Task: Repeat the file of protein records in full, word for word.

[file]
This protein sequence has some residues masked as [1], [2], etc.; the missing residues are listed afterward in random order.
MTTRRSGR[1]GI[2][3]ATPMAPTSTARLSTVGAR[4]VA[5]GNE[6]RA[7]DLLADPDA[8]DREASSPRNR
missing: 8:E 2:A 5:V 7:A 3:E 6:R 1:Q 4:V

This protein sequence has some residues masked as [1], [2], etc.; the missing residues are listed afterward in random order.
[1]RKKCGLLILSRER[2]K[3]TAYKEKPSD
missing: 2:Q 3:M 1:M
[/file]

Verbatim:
This protein sequence has some residues masked as [1], [2], etc.; the missing residues are listed afterward in random order.
MTTRRSGR[1]GI[2][3]ATPMAPTSTARLSTVGAR[4]VA[5]GNE[6]RA[7]DLLADPDA[8]DREASSPRNR
missing: 8:E 2:A 5:V 7:A 3:E 6:R 1:Q 4:V

This protein sequence has some residues masked as [1], [2], etc.; the missing residues are listed afterward in random order.
[1]RKKCGLLILSRER[2]K[3]TAYKEKPSD
missing: 2:Q 3:M 1:M